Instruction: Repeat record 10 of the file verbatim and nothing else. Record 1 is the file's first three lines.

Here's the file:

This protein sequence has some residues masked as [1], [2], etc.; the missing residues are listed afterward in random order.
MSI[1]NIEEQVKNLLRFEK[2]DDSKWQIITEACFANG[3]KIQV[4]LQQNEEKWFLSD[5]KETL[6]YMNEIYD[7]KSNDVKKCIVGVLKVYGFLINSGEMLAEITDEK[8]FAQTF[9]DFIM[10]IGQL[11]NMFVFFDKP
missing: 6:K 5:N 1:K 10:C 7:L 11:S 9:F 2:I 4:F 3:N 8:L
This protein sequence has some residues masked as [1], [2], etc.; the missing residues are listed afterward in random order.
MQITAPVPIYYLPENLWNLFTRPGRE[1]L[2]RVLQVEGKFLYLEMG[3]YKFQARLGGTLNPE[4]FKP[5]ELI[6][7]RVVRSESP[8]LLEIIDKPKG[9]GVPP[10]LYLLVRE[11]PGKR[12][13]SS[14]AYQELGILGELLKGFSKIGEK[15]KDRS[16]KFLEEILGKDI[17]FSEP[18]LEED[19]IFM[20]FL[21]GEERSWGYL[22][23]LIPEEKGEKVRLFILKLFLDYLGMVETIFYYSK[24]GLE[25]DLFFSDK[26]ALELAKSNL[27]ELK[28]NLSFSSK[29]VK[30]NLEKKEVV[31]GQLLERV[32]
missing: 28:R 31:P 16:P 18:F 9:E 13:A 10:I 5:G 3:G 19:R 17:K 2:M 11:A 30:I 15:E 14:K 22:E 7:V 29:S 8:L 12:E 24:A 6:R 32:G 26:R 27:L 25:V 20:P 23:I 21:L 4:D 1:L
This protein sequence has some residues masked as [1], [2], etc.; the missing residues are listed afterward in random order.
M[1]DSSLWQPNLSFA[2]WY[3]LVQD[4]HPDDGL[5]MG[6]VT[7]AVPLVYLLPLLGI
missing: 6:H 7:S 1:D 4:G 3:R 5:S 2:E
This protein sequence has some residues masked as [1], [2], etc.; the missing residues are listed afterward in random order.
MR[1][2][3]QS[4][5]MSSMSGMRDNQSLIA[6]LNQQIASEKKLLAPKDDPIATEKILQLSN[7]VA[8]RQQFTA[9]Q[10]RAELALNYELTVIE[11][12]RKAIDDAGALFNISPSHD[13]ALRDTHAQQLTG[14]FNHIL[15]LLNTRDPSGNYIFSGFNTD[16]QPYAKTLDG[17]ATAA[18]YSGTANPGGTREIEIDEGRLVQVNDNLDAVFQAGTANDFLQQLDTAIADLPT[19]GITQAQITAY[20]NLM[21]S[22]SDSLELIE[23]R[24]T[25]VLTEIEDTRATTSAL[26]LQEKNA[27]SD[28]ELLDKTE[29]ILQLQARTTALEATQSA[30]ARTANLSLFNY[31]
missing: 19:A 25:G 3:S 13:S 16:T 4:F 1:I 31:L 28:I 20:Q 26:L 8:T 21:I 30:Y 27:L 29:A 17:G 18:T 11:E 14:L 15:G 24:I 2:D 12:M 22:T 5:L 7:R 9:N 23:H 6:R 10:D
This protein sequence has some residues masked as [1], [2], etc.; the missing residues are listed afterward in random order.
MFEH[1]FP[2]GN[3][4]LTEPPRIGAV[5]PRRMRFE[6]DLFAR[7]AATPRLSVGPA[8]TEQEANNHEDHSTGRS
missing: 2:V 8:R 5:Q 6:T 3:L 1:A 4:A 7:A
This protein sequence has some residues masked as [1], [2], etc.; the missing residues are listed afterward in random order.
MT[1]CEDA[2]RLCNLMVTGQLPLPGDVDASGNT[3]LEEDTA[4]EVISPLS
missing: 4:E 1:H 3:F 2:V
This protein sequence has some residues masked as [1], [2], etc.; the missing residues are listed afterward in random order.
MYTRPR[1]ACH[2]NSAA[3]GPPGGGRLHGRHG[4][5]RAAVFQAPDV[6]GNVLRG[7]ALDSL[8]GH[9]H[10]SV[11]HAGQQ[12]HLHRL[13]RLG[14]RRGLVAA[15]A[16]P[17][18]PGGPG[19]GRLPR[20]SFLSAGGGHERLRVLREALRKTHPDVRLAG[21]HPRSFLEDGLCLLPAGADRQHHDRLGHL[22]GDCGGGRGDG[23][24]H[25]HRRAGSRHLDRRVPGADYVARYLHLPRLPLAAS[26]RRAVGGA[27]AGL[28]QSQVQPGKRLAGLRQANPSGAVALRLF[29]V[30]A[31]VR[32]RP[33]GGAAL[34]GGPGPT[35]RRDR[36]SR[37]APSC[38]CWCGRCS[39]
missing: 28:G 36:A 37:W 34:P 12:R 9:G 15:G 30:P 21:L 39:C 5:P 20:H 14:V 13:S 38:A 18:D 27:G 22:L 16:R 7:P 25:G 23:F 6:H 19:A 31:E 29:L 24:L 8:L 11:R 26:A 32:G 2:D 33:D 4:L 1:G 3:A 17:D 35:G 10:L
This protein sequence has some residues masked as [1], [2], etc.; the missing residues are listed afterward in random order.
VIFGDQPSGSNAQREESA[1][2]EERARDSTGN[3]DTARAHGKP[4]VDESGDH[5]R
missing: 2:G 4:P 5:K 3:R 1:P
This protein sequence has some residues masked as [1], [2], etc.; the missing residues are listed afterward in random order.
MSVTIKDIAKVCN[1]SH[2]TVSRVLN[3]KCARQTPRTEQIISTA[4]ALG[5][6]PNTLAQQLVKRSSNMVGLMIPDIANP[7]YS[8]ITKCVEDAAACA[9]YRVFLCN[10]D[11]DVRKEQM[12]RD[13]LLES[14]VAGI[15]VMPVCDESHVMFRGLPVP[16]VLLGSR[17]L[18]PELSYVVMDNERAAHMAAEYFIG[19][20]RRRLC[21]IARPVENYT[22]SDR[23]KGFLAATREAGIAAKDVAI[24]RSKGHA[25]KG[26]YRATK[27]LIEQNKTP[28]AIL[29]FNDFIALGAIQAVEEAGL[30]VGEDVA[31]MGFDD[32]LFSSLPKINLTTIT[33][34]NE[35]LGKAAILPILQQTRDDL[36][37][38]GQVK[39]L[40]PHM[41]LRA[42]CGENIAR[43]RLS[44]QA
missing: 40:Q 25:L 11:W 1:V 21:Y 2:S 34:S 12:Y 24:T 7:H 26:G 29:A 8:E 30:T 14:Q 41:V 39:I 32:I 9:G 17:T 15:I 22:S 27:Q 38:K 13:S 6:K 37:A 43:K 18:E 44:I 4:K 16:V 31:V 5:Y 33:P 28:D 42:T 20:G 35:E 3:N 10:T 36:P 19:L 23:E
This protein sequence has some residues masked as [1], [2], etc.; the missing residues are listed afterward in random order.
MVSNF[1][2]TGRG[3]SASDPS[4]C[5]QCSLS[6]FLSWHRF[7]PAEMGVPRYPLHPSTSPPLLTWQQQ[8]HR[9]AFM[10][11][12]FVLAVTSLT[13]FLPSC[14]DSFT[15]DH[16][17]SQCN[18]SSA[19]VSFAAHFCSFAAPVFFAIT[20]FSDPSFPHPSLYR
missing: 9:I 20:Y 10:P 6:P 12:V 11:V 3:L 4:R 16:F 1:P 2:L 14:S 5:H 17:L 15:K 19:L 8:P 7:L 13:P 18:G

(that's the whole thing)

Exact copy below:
This protein sequence has some residues masked as [1], [2], etc.; the missing residues are listed afterward in random order.
MVSNF[1][2]TGRG[3]SASDPS[4]C[5]QCSLS[6]FLSWHRF[7]PAEMGVPRYPLHPSTSPPLLTWQQQ[8]HR[9]AFM[10][11][12]FVLAVTSLT[13]FLPSC[14]DSFT[15]DH[16][17]SQCN[18]SSA[19]VSFAAHFCSFAAPVFFAIT[20]FSDPSFPHPSLYR
missing: 9:I 20:Y 10:P 6:P 12:V 11:V 3:L 4:R 16:F 1:P 2:L 14:S 5:H 17:L 15:K 19:L 8:P 7:L 13:P 18:G